Shots in the dark
Under-the-radar players to watch in training camp
Posted: Wednesday September 12, 2007 3:14PM; Updated: Thursday September 13, 2007 2:13PM
No surprise, really, but I failed for the 26th consecutive year to finagle an invitation to an NHL training camp. Rather than succumb to bitterness, I merely did what I do every year at this time: scour camp rosters to see who was lucky enough to get the call. Most of these guys aren't any more likely to suit up in the NHL than I am, but there are always a few surprises on the lists. I'm talking about the where's-he-been guys, the last-chancers, the longshots, the dark horses and the no-names who could be big names before too long if things go their way.
Here are 15 players that caught my eye.
Jonas Hiller (Ducks): The 25-year-old established himself as the top goalie in Switzerland last season while leading Davos to the league title and starting for the Swiss side at the World Championships, where he posted a 2.51 GAA and a .910 save percentage. Signed to a one-year deal last May as a failsafe option in the event that J-S Giguere was lost to free agency, Hiller could bid for the Ducks' backup gig and make the more experienced Ilya Bryzgalov expendable.
Tobias Enstrom (Thrashers): An illustration of the value of good scouting, Enstrom is an eighth-rounder from 2003 with a legitimate shot at grabbing one of the open slots on Atlanta's blueline. The 23-year-old Swede is undersized at 5-9, 175, but has the puck-moving skills and ability to read plays that make him ideal for the new NHL. The transition to smaller rinks hasn't been easy for him in rookie camp, but he's clearly one to watch as the veterans come in this week.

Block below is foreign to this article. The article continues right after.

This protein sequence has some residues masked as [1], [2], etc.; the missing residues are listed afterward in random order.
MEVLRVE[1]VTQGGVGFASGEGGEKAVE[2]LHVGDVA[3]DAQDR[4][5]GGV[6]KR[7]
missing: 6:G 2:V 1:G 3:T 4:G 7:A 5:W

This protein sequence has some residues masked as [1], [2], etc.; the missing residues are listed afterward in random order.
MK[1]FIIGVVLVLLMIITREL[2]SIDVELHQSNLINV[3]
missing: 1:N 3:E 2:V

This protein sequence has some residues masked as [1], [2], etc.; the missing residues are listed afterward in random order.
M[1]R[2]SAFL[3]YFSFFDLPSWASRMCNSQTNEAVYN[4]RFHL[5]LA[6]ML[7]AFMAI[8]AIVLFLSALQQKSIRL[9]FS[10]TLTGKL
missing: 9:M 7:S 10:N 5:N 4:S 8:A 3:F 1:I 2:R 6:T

Jamison Orr (Bruins): Anytime you get a kid with that last name in a Bruins sweater, it's bound to raise eyebrows. The 21-year-old is no relation to the all-time great, but he is the younger brother of Boston short-timer Colton Orr, a cement-fisted roustabout many fans regret losing to the Rangers. At 6-3, 220, Jamison plays the same type of game, earning 214 PiMs in 40 games with Melfort of the Saskatchewan Junior League last season. The fact that he's playing in the SJHL at 21 suggests he has no real shot at attaching himself to Boston's roster, but fighters have a way of making an impression.
Brandon Sutter (Hurricanes): The 11th pick of this year's draft won himself a lot of fans -- me included -- with his ferocious performance at the Super Series. Sutter was a consistent physical presence, virtually unbeatable in the faceoff circle, and displayed better hands than advertised in front of the net. But the 18-year-old center made his biggest impression on the penalty-kill, where he befuddled Russian attackers with his tenacity. With a lot of filling out to do, he's likely best served by another year in juniors. But a strong camp could earn him a spot on the opening day roster, at least for a 10-game look-see.
Jack Skille (Blackhawks): All eyes will be on the Hawks' two most recent first- rounders, Patrick Kane and Jonathan Toews, but watch out for Skille. The 2005 first-rounder has an NHL-ready body, a booming shot and the physical instincts to become an elite power forward. There are probably two forward spots available after Kane and Toews. Troy Brouwer's likely to get a long look after a big year in Norfolk, but Skille could snatch the job away from him.
Jarolsav Hlinka (Avalanche): Colorado inked the 30-year-old Czech veteran after a monster season with Sparta (19 goals, 57 points in 46 games). The top two center spots are locked down by Joe Sakic and Paul Stastny, but Hlinka is clearly in the team's plans.